"The people who influence you are the people who believe in you."Henry Drummond
The Power Of Influence, Part 2What makes people say "yes" to your requests? Researchers have been studying influence for more than 60 years. While it's nice to think that we are all logical beings who study facts and information to guide our thinking and decision-making process, scientific research shows otherwise. Yesterday and today, Promotional Consultant Today is sharing six key principles of influence that can help you persuade others in the decision-making process.
Yesterday's three key principles: Reciprocity, scarcity and authority.
Today's key principles:
1. Consistency: People feel compelled to be consistent with their prior behaviors or statements they have made. When someone makes a commitment actively, either by writing it down or speaking it out loud, it's even more likely that they'll follow through with that commitment. You can activate the Consistency Principle by looking for or asking for small initial commitments.
For example, suppose you want an employee to submit reports in a more timely manner. Once you believe you've won agreement, ask the employee to send you a summary of that decision in writing. By doing so, you'll have greatly increased the odds that the employee will fulfill the commitment, because people tend to live up to what they've written down. The key to using consistency successfully is to look for voluntary, active and public commitments … and get them in writing.
2. Liking: People prefer to say "yes" to those they know and like. But what makes someone like you? Science tells us there are three important factors that contribute to likeability: 1) We like people who like us (and tell us); 2) We like people who are similar to us; and 3) We like people who cooperate with us toward mutual goals.
The key to using Liking successfully is to be honest in your praise, find genuine similarities, uncover opportunities to work together toward common goals, and get to know people more meaningfully before talking business.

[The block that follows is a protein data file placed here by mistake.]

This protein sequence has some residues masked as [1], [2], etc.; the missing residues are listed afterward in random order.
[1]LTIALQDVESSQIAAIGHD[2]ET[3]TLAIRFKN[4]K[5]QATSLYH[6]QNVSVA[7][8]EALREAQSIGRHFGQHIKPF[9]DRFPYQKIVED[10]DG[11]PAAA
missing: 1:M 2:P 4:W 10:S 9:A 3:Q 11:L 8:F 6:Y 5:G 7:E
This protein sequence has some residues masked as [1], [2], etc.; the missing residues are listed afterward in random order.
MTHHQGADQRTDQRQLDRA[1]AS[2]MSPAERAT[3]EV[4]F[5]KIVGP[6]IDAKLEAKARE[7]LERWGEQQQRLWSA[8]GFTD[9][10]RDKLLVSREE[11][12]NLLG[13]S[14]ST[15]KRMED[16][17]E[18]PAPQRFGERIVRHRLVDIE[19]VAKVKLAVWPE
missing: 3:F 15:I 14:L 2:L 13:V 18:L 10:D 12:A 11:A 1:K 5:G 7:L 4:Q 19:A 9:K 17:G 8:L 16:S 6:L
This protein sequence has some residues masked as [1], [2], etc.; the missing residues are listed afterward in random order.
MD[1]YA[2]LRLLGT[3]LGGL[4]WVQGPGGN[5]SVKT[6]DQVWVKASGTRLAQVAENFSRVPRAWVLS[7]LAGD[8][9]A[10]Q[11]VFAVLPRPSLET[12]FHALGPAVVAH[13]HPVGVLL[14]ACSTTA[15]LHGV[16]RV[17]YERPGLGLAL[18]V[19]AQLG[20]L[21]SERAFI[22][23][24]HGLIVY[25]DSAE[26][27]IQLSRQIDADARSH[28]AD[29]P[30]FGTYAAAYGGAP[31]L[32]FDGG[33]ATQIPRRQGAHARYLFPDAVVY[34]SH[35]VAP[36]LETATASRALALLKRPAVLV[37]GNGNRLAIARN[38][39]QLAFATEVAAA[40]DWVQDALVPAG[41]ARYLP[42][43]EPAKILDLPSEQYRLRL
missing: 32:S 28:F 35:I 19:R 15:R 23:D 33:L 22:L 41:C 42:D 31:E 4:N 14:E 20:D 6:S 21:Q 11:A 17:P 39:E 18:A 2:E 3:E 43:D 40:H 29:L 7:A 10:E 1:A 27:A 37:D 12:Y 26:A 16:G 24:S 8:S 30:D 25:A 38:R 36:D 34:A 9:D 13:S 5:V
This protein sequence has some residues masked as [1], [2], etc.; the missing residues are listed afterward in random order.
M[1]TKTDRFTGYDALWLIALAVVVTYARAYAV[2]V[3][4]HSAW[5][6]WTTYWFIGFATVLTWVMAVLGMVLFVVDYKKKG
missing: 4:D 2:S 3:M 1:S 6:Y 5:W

3. Social Proof: Humans are social creatures. And as such, we rely heavily on the people around us for cues on how to think, feel and act. In other words, people look to the actions of others to determine their own. This is why using testimonials from happy and satisfied customers is so effective in marketing campaigns.
You can use social proof when attempting to get your ideas implemented. Imagine that you're trying to streamline your department's work processes, but a member of your group is resisting. Rather than try to convince this group member yourself, ask a couple of veteran employees who support the initiative to speak up for it at a team meeting. The veterans' testimonies will stand a much better chance of convincing the group member than yet another speech from the boss, as social proof is often better exerted horizontally rather than vertically. The key to using social proof successfully is to have others share their positive stories.
Exert your influence today. In the end, you'll not only achieve your objectives, but you'll also guide the other party to the best decision for their needs. That's when true success transpires for everyone involved.
Source: INFLUENCE AT WORK (IAW®) was founded by Robert Cialdini, Ph.D, professor emeritus of psychology and marketing and author of the New York Times bestseller, Influence. Dr. Cialdini is a highly sought after keynote presenter on the ethical business applications of the science of influence. Additionally, IAW offers customized, in-house Principles of Persuasion (POP) Workshops conducted by Cialdini Method Certified Trainers.
Compiled by Cassandra Johnson- Promotional Consultant Today